Mobile users will provide personal data streams to more than 100 mobile apps and services a day by 2017, research...
firm Gartner has predicted.
Gartner found that by 2017, more than £46bn ($77bn) worth of apps will be downloaded, making apps one of the most popular computing tools across the globe.
Apps are often used to push brands towards customers to force engagement. This is especially true of free-to-download apps, which account for 92% of app downloads, as they often include advertising or in-app purchasing.
The current surge in wearable technology will also contribute to app downloads and app-transferred data due to wearable technology often lacking its own user interface. Gartner predicts that by 2017, wearable devices will make up 50% of total app interactions.
Brian Blau, research director at Gartner, said: "In the next three to four years, apps will no longer be simply confined to smartphones and tablets, but will impact a wider set of devices, from home appliances to cars and wearable devices.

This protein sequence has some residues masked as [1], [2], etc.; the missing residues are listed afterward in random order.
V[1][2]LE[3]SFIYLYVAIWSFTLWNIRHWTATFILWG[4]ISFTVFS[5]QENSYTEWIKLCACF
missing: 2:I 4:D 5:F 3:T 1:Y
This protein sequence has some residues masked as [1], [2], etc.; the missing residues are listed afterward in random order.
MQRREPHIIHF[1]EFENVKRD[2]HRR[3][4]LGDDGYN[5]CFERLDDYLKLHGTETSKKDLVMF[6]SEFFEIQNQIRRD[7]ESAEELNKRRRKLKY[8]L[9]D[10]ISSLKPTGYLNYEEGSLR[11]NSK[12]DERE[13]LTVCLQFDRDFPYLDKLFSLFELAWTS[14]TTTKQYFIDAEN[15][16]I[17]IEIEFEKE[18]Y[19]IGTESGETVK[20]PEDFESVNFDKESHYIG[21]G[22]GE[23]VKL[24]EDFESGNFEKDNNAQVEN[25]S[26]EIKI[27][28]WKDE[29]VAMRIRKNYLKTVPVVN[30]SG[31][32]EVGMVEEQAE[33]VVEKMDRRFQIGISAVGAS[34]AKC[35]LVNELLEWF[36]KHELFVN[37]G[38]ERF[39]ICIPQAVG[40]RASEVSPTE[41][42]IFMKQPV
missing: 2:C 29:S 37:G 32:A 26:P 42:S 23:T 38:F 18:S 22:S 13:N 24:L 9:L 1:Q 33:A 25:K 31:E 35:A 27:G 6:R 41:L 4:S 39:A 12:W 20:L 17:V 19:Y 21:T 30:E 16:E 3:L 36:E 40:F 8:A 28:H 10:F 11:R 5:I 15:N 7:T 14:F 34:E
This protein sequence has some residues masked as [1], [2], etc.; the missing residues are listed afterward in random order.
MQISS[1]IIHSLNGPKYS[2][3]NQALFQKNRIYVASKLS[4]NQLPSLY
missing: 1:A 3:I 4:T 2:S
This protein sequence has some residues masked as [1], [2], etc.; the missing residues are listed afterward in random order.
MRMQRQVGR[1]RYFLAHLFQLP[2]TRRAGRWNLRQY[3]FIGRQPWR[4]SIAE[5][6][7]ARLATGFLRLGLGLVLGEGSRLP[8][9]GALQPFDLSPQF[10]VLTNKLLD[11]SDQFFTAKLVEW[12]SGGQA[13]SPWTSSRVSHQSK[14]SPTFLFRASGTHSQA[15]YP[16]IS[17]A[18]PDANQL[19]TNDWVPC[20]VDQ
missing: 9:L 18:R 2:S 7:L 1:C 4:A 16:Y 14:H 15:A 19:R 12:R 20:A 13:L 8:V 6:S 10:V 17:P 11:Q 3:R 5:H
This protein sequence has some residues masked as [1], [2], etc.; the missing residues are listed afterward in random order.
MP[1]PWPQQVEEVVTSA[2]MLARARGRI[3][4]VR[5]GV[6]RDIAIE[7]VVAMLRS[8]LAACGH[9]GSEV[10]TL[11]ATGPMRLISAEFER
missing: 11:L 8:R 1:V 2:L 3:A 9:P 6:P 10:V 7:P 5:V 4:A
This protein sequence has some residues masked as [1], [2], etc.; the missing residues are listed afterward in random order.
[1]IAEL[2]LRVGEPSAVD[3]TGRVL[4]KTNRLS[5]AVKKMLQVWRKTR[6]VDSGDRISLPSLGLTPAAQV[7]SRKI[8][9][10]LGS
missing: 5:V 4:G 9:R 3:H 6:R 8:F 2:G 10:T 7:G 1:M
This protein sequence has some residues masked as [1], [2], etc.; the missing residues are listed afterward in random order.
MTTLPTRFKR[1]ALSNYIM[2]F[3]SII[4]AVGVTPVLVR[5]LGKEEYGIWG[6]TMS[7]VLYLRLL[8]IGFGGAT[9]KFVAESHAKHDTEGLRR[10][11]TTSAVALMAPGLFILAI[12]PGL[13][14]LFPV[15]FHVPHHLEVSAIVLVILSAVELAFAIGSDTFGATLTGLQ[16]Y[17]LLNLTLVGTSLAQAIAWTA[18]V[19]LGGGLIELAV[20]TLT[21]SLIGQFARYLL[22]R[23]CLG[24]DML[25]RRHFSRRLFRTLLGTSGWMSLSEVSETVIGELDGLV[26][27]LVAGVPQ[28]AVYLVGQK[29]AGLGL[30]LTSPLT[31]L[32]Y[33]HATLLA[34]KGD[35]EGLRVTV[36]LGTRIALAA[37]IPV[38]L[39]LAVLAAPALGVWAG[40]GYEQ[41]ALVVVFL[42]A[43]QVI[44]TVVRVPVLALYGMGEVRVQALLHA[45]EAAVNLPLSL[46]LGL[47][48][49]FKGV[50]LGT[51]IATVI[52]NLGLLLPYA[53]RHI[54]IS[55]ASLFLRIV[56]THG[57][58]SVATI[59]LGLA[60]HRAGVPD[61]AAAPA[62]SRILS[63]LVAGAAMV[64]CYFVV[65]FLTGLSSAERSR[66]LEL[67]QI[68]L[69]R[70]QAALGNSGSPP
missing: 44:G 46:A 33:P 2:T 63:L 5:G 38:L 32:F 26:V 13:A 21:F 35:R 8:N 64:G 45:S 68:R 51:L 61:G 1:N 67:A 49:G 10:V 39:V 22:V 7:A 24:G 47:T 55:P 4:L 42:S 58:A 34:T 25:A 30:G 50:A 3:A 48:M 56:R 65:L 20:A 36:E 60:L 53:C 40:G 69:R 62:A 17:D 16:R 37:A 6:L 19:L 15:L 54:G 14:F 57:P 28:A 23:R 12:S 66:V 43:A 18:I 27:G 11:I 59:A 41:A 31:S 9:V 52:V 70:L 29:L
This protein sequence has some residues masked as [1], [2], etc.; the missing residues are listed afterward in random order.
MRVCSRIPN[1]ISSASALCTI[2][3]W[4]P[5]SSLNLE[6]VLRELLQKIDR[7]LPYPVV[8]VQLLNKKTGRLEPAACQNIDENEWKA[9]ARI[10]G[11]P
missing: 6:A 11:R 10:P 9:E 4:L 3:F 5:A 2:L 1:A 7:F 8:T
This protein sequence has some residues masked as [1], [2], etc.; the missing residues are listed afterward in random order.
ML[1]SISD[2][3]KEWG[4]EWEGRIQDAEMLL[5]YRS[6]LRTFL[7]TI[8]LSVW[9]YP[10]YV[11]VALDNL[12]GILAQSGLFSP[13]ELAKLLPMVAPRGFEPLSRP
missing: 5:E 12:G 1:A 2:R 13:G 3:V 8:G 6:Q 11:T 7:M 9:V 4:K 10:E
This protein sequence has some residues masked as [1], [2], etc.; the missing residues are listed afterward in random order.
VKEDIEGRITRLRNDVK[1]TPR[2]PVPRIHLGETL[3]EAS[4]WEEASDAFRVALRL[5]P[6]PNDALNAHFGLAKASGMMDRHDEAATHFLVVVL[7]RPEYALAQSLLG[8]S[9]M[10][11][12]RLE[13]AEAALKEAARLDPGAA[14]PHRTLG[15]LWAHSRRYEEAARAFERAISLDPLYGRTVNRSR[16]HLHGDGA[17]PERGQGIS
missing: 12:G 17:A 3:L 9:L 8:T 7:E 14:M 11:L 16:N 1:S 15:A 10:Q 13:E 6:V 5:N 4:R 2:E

"While wearable devices will not fully rely on, or be a slave to, mobile devices, it is a way for manufacturers to keep these devices small and efficient, therefore significantly reducing device costs in favour of using apps, which are more easily maintained and updated," he said.
"Apps are an obvious and convenient platform to enable great products and services to be developed."
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App data is often used for cognizant computing, through which data collected about a user, including location, demographic and habits, can be used to adapt the performance of a service.
A recent survey by the Information Systems Audit and Control Association (Isaca) revealed that only 4% of UK consumers consider the makers of their mobile phone apps as the entity they most trust with their personal data
Gartner predicts that by 2015, cognizant computing will have grown to the extent that will fuel future technologies such as smart homes, with firms such as Google, Amazon and Facebook making a headstart in the market due to the large amount of data they already hold on consumers and the level of trust consumers have in them.